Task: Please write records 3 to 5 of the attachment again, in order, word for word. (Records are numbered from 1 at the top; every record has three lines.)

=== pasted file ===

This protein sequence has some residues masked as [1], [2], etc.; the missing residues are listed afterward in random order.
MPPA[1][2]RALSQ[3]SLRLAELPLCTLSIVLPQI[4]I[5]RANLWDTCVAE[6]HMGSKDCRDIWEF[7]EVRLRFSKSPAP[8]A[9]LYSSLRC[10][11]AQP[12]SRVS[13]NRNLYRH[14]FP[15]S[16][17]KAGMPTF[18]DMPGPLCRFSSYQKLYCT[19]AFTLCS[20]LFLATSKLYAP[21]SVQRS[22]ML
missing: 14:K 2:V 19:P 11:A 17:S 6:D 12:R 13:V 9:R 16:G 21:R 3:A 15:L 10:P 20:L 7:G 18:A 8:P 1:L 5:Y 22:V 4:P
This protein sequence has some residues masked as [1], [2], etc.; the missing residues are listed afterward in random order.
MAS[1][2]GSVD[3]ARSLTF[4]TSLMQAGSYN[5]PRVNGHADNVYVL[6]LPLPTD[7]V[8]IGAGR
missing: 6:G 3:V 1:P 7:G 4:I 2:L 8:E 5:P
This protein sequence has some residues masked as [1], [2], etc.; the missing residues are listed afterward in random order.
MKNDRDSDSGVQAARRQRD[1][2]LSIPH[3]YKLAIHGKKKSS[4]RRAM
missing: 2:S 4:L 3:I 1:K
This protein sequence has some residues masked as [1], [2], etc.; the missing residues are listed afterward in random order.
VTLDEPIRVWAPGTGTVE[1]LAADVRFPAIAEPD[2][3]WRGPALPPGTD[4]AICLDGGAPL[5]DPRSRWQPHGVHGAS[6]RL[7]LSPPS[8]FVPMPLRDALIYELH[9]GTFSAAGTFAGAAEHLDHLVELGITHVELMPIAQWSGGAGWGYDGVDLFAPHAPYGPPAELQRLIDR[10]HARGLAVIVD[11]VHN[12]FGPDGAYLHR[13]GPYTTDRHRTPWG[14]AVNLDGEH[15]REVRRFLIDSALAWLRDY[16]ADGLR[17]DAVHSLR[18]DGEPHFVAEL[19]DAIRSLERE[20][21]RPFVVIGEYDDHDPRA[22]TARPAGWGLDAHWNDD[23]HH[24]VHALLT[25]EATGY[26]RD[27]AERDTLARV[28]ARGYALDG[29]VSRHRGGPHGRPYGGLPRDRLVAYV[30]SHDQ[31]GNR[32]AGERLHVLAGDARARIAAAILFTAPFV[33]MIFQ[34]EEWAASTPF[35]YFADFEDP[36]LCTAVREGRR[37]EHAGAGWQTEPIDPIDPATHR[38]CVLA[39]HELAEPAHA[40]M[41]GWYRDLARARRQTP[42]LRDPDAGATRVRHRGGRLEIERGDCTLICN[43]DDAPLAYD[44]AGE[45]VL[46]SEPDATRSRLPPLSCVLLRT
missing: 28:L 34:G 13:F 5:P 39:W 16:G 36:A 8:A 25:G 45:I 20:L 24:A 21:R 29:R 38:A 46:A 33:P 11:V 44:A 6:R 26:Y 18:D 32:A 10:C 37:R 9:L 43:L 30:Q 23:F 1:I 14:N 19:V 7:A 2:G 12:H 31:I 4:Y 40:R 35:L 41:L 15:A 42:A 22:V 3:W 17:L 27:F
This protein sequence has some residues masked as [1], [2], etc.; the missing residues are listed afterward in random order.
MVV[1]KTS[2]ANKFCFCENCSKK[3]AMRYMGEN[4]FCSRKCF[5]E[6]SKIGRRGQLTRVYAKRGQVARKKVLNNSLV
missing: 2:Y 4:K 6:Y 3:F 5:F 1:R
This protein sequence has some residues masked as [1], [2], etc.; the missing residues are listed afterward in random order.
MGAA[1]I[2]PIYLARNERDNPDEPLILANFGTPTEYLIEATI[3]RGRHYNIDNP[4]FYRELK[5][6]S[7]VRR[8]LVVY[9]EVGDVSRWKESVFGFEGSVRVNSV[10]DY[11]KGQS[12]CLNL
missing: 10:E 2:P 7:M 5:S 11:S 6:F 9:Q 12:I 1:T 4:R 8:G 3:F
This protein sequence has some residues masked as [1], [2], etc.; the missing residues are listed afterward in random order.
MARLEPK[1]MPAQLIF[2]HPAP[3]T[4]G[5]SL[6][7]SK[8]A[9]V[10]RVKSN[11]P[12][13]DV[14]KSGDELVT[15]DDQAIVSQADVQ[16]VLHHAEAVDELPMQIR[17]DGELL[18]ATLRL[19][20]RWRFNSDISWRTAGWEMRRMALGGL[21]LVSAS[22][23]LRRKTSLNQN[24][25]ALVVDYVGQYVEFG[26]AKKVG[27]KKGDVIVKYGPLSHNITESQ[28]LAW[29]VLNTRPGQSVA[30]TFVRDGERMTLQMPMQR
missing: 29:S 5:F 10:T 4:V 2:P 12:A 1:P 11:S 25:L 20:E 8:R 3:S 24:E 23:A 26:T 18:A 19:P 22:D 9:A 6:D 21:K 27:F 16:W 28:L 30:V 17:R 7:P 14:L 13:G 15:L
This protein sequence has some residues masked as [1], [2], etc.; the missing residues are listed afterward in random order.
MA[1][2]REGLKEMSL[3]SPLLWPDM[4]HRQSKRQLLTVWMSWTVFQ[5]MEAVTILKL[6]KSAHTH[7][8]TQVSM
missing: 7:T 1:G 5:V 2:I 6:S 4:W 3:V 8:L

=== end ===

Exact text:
This protein sequence has some residues masked as [1], [2], etc.; the missing residues are listed afterward in random order.
MKNDRDSDSGVQAARRQRD[1][2]LSIPH[3]YKLAIHGKKKSS[4]RRAM
missing: 2:S 4:L 3:I 1:K
This protein sequence has some residues masked as [1], [2], etc.; the missing residues are listed afterward in random order.
VTLDEPIRVWAPGTGTVE[1]LAADVRFPAIAEPD[2][3]WRGPALPPGTD[4]AICLDGGAPL[5]DPRSRWQPHGVHGAS[6]RL[7]LSPPS[8]FVPMPLRDALIYELH[9]GTFSAAGTFAGAAEHLDHLVELGITHVELMPIAQWSGGAGWGYDGVDLFAPHAPYGPPAELQRLIDR[10]HARGLAVIVD[11]VHN[12]FGPDGAYLHR[13]GPYTTDRHRTPWG[14]AVNLDGEH[15]REVRRFLIDSALAWLRDY[16]ADGLR[17]DAVHSLR[18]DGEPHFVAEL[19]DAIRSLERE[20][21]RPFVVIGEYDDHDPRA[22]TARPAGWGLDAHWNDD[23]HH[24]VHALLT[25]EATGY[26]RD[27]AERDTLARV[28]ARGYALDG[29]VSRHRGGPHGRPYGGLPRDRLVAYV[30]SHDQ[31]GNR[32]AGERLHVLAGDARARIAAAILFTAPFV[33]MIFQ[34]EEWAASTPF[35]YFADFEDP[36]LCTAVREGRR[37]EHAGAGWQTEPIDPIDPATHR[38]CVLA[39]HELAEPAHA[40]M[41]GWYRDLARARRQTP[42]LRDPDAGATRVRHRGGRLEIERGDCTLICN[43]DDAPLAYD[44]AGE[45]VL[46]SEPDATRSRLPPLSCVLLRT
missing: 28:L 34:G 13:F 5:P 39:W 16:G 36:A 8:A 25:G 45:I 20:L 24:A 21:R 29:R 38:A 46:A 33:P 11:V 44:A 6:R 26:Y 18:D 32:A 10:C 37:R 9:L 43:L 30:Q 23:F 1:I 14:N 19:V 7:A 2:G 12:H 31:I 4:Y 40:R 35:L 41:L 15:A 42:A 22:V 3:W 17:L 27:F
This protein sequence has some residues masked as [1], [2], etc.; the missing residues are listed afterward in random order.
MVV[1]KTS[2]ANKFCFCENCSKK[3]AMRYMGEN[4]FCSRKCF[5]E[6]SKIGRRGQLTRVYAKRGQVARKKVLNNSLV
missing: 2:Y 4:K 6:Y 3:F 5:F 1:R